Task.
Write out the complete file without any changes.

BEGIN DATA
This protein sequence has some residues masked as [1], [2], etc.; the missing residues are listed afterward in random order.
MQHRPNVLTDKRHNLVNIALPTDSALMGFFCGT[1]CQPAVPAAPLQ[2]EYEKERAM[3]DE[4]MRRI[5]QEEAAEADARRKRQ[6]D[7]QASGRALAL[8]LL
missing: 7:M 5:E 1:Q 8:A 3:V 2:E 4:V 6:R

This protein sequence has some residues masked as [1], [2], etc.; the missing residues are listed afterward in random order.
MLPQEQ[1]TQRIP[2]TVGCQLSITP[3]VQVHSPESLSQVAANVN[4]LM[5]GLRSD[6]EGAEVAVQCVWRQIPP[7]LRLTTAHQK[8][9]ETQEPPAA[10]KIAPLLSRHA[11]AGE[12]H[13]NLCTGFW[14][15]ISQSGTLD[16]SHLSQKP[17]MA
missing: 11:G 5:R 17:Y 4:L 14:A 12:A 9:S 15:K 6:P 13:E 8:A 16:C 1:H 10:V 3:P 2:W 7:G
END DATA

This protein sequence has some residues masked as [1], [2], etc.; the missing residues are listed afterward in random order.
MQHRPNVLTDKRHNLVNIALPTDSALMGFFCGT[1]CQPAVPAAPLQ[2]EYEKERAM[3]DE[4]MRRI[5]QEEAAEADARRKRQ[6]D[7]QASGRALAL[8]LL
missing: 7:M 5:E 1:Q 8:A 3:V 2:E 4:V 6:R

This protein sequence has some residues masked as [1], [2], etc.; the missing residues are listed afterward in random order.
MLPQEQ[1]TQRIP[2]TVGCQLSITP[3]VQVHSPESLSQVAANVN[4]LM[5]GLRSD[6]EGAEVAVQCVWRQIPP[7]LRLTTAHQK[8][9]ETQEPPAA[10]KIAPLLSRHA[11]AGE[12]H[13]NLCTGFW[14][15]ISQSGTLD[16]SHLSQKP[17]MA
missing: 11:G 5:R 17:Y 4:L 14:A 12:A 9:S 15:K 6:P 13:E 8:A 16:C 1:H 10:V 3:P 2:W 7:G